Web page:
The creator Etel Adnan (Beirut, 1925) had to wait until old age to free herself from the hackneyed and often skewed labels of exoticism with which many tried to define her fruitful career. Writer, journalist, poet, painter, activist even without intending it, Adnan obtained the recognition of the art world well into the eighties, when at last she stopped being a mestizo anomaly that did not fit into any usual classification and began to be considered a representative prominent, if stubbornly ignored, of the late schools of abstraction. However, the true recognition did not come until this last decade, when the tributes multiplied after being included in the Documenta of 2012. The umpteenth consecration, and the definitive one, was the exhibition that the Guggenheim Museum in New York dedicates to him, to the side by side with Vasili Kandinsky, until next January 10. A sample that will serve as an epitaph: Adnan has died in Paris, still active, at the age of 96, his partner, the Lebanese-American sculptor Simone Fattal, announced this Sunday.
The polyhedral litmus that was the trajectory of Adnan was measured until his opulence – full of adventures like a Homeric journey – was reduced to the most extreme simplicity, bordering on minimalism. Adnan came up with the new measure of light, paraphrasing the title of the Guggenheim exhibition: his is a rediscovered, basic and summary palette, free of all additives, because the artifices were always alien to it. He lived his whole life stripping himself: of style, of formats, even of roots. Someone who was able to renounce one of his mother tongues, French, due to his rejection of France’s role in the Algerian war, demonstrated with his gesture the contingent and accessory of the reasons for being.
An Arabophone by birth, Adnan, who studied and trained in French, began writing poems in English – many of them raging cries against the Vietnam War – after taking root in California, in one of her many vital comings and goings and artistic, from Lebanon to the United States, from America to France. Her pilgrimage was a form of miscegenation that replaced the genealogical one: her parents were a high Damascene official who had come to less than the Ottoman Empire and a Greek Orthodox born in Smyrna (present-day Turkey). More hybridization, impossible.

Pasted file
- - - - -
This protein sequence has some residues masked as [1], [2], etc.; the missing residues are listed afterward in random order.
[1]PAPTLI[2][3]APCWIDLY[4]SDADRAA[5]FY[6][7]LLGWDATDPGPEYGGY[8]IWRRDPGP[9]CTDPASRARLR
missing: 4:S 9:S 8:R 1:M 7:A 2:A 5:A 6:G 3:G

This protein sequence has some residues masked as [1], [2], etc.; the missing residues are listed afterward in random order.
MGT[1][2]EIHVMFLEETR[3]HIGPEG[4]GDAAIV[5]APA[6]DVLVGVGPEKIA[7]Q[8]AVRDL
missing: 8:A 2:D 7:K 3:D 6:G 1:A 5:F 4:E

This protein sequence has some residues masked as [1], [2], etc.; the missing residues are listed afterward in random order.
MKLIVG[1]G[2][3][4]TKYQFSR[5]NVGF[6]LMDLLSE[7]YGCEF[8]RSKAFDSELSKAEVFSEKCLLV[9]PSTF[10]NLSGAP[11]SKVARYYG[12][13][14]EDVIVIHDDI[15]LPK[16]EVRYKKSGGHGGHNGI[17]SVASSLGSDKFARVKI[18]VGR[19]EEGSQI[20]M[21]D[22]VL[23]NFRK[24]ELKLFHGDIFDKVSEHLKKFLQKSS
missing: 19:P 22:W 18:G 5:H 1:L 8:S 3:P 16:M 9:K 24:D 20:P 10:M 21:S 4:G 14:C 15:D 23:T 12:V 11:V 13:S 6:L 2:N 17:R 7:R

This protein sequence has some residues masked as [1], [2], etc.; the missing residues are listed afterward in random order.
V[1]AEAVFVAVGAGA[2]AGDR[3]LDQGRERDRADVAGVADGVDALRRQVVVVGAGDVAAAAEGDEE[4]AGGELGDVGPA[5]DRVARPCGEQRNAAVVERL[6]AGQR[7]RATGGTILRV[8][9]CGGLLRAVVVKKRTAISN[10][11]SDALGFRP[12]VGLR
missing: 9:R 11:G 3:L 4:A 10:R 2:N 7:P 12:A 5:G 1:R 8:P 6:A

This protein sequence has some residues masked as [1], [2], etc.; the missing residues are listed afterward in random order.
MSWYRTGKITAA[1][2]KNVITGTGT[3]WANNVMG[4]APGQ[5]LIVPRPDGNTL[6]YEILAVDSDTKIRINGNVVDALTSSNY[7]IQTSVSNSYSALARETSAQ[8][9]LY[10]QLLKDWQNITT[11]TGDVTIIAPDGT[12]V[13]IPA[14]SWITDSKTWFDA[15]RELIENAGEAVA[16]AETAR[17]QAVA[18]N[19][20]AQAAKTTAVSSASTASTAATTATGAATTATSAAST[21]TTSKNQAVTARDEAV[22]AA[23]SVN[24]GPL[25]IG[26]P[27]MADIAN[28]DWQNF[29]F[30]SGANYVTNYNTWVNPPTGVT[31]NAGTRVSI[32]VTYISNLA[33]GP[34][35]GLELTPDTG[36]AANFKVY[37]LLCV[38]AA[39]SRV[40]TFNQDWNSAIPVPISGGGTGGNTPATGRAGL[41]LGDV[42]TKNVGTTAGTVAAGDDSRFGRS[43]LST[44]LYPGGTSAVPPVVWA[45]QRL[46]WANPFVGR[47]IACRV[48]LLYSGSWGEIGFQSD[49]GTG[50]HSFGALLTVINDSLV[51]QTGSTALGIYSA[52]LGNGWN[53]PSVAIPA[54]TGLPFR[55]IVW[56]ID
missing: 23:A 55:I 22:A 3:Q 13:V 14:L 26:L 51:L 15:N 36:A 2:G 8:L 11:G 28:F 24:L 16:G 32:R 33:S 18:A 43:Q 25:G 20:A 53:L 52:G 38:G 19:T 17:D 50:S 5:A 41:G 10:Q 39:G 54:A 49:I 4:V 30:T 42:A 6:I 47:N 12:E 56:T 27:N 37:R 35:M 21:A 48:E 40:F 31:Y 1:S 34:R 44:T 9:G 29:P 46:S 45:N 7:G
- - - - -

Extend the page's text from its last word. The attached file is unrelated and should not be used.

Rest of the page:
It may be that the fact of being a woman, and of voluntarily placing herself in the rear, has deprived her of figuring in the Olympus of the Arab intelligentsia, but her reflections on the influence of colonialism – and by extension, of the chains of Orientalism – are at the height of conspicuous contemporaries and countrymen such as the famous Edward Said. Because, like the well-known intellectual, Adnan enunciated cultural otherness with the counterpoint of critical worldliness. His literary testament is found in the novel Sit Marie Rose, from 1977, a cruel account of religious intolerance in his native country and its effect on women; a cry of rage against sectarian and gender discrimination, like a fine rain that soaks the bones: all forms of disdain to obscure and tie women. In Spanish the book has been translated Loving one becomes a bird (La Cama Sol), a perfect example of his poetic voice, which flows, like backwaters of a river, in the three languages he passed through: English, Arabic and French.
Adnan made her debut in creation as a writer, but it didn’t take her long to pick up the brushes. He would never completely abandon any of the disciplines, although he would place himself more firmly in the least ideological a priori: the plastic arts. She began to paint in 1958, already settled in California, where she had come to do graduate school and where she ended up working as a university professor for decades. As a source of inspiration, he chose Mount Tamalpais, near San Francisco. The geographical accident runs through his pictorial work, in repeated reincarnations; for years he painted the mountain live; then from Paris, where he returned from Lebanon, an intermediate stage in his life that coincided with the beginning of the civil war (1975-1990) and with a new foray into journalism in his two mother tongues, Arabic and French. Finally settled in Paris, she continued to recreate the Tamalpais, always subject to a resounding and metaphysical sun.
Documenta 13 curator Carolyn Christov-Bakargiev saw her work in a Beirut gallery in 2010 and decided to exhibit it in Kassel. Adnan showed there abstract oils and a selection of leporellos, booklets in accordion format, folding, illustrated with his drawings and poems, half a dozen of which can now be seen in the New York exhibition. Kassel was his consecration, and since then the main galleries, such as the Parisian LeLong, and the largest museums in the world opened their doors to him, no longer as an exotic representative of a national and battered culture such as Lebanese, nor even of a more regional one such as the Arab, but as an international artist without corsets. Nonagenaria, exhibited at the Whitney in New York, the Massachusetts Museum of Contemporary Art or the Serpentine Galleries in London, until he reached the Guggenheim show, the end of a career much larger even than his work.
George Holan is chief editor at Plainsmen Post and has articles published in many notable publications in the last decade.